Wednesday, April 30, 2014

Memories Circles

This afternoon in 1977, fourteen mothers of disappeared children met for the first time.

From then on they searched as a group, as a group they knocked on doors that would not open. “All for all,” they said.

They said, “All for our children.”

Thousands upon thousands of children had been devoured by the Argentine military dictatorship, and more than five hundred children had been kidnapped and given to officers as war booty. The papers, radio, TV breathed not a word of it.

A few months after their first meeting, three of those mothers, Azucena Villaflor, Esther Ballestrino and Maria Euginia Ponce, also disappeared, just like their children, and like them they were tortured and murdered.

But by then the Thursday meetings were unstoppable. Their white kerchiefs moved round and round the Plaza de Mayo and around the world.

~Eduardo Galeano, Children of the Days

Tuesday, April 29, 2014

Where is your local Feminist Bookstore?

"Feminist Bookstore" scene from Portlandia
Portland, Oregon
In Other Words
14 NE Killingsworth Street - Portland, OR 97211

Chicago, Illinois
5233 N. Clark St. - Chicago, IL 60640

Austin, Texas
5501 North Lamar #A-105 - Austin, TX 78751

Madison, Wisconsin
315 W. Gorham St., Madison, WI 53703

Tucson, Arizona
Antigone Books
411 N 4th Ave. - Tucson, AZ 85705

Gainesville, Florida
Wild Iris Books
22 SE 5th Ave., Suite D - Gainesville, FL 32601

Atlanta, Georgia
Charis Books and More
1189 Euclid Ave NE - Atlanta, GA 30307

New York, New York
172 Allen Street, New York, NY 10002

Philadelphia, PA
Big Blue Marble Books
551 Carpenter Lane - Philadelphia, PA 19119

St. Louis, MO
Left Bank Books
321 N. 10th - St Louis, MO 63101

Feminist Majority Foundation has a list of bookstores by region.  I am working through to make sure each is still open. One source I found said there are actually only 9 feminist bookstores still open in the US.

Please comment below to add more Feminist Bookstores from around the world!

Thursday, April 24, 2014

8-year-old girl takes on S.C. lawmakers in fossil fight

Eight-year-old Olivia McConnell, from New Zion, S.C., is so passionate about science, she can be found searching for -- and finding -- shark's teeth in the playground sand during recess.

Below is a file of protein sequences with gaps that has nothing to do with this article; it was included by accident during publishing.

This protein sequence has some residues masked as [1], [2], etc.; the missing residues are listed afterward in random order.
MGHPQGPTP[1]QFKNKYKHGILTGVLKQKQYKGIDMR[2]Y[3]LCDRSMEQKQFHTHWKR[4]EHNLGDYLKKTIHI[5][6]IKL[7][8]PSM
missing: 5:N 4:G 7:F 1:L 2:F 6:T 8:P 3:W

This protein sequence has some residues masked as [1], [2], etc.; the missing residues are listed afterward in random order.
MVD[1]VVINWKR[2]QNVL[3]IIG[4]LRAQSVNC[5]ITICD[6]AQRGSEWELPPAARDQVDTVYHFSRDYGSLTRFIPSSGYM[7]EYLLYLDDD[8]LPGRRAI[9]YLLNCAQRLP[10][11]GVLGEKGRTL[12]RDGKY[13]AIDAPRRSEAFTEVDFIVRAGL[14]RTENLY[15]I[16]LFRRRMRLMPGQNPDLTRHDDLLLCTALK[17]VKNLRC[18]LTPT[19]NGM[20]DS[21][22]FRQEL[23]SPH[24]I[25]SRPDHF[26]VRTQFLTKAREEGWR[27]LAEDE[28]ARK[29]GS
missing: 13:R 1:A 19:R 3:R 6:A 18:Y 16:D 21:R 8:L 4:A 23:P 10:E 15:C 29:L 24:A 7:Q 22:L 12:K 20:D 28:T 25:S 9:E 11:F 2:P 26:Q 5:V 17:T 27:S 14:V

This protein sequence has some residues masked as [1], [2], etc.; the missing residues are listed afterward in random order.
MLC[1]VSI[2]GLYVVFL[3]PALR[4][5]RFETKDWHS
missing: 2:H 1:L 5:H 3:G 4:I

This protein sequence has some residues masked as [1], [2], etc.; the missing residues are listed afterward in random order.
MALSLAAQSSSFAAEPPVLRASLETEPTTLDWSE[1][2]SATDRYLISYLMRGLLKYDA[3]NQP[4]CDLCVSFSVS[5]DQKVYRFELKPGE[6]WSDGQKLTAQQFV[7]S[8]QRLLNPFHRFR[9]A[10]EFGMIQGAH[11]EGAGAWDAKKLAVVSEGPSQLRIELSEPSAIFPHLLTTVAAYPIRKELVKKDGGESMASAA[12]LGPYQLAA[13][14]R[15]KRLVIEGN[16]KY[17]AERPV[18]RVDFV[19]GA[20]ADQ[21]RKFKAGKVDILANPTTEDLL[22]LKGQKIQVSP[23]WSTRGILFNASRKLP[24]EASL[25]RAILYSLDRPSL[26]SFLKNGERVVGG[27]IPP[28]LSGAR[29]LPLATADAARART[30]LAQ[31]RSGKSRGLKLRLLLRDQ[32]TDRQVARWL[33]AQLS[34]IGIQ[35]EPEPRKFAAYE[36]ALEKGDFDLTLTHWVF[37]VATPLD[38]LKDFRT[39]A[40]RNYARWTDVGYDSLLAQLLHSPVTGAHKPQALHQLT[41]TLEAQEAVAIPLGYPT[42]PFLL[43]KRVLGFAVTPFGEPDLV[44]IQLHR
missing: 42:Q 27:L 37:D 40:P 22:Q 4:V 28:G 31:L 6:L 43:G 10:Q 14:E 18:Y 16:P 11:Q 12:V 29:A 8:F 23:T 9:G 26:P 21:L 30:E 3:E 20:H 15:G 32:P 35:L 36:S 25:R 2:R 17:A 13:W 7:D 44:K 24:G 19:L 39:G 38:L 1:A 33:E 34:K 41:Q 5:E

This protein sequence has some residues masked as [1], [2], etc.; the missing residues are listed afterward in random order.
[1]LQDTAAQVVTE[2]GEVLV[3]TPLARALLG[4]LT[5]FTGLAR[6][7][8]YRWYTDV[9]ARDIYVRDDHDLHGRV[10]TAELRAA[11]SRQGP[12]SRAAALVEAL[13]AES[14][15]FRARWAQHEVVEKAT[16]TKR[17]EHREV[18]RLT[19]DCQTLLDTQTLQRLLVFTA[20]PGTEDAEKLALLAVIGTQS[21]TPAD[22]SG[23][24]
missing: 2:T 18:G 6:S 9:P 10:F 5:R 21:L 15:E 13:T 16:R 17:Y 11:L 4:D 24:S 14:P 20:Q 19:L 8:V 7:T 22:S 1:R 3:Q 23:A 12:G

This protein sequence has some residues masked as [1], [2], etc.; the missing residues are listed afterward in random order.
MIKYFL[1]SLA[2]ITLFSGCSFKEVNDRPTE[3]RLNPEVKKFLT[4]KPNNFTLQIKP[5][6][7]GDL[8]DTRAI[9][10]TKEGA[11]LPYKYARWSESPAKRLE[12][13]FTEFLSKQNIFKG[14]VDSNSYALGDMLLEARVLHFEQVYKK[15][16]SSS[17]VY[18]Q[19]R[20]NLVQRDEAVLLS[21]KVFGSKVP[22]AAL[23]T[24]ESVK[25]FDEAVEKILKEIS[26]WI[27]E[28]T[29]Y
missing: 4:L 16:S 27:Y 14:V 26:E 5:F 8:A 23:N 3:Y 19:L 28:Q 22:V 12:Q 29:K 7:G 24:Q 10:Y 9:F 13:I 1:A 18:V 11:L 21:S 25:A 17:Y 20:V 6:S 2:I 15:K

Asked why she spends her recess looking for shark's teeth, Olivia replies, "Well, I like fossils."
Her love of fossils led her to discover that South Carolina has no official state fossil. She knew one of the first fossils found in North America, from an ancient kind of woolly mammoth, was dug up in South Carolina, so she wrote to Gov. Nikki Haley and other state lawmakers to lay out the case.
"I wanted it to be the state fossil because I didn't want that history to be lost, and our state to not get credit for it," Olivia says. "If something's wrong I've got to help out. It's just the right thing to do. That's what I'm all about."
At the state Capitol, Olivia's letter went to her senator, Kevin Johnson, who thought a state fossil was a great idea.
"I thought it would just fly through the House and through the Senate, and we'd have the governor pass it with no problem," Johnson says.
But then, big problem: Several highly religious senators stalled the bill by attaching whole passages from the Bible's Book of Genesis. The senators, including Mike Fair, said the Creator of the mammoth should be recognized, as well.
"There had to be a cause to the beginning," Fair says. "It didn't happen accidentally."
But now, Fair admits he did not understand who he was dealing with. Olivia and her family pushed back hard. They also believe in the Bible, but they don't want religion attached to a fossil law. Fair and the others were motivated to compromise.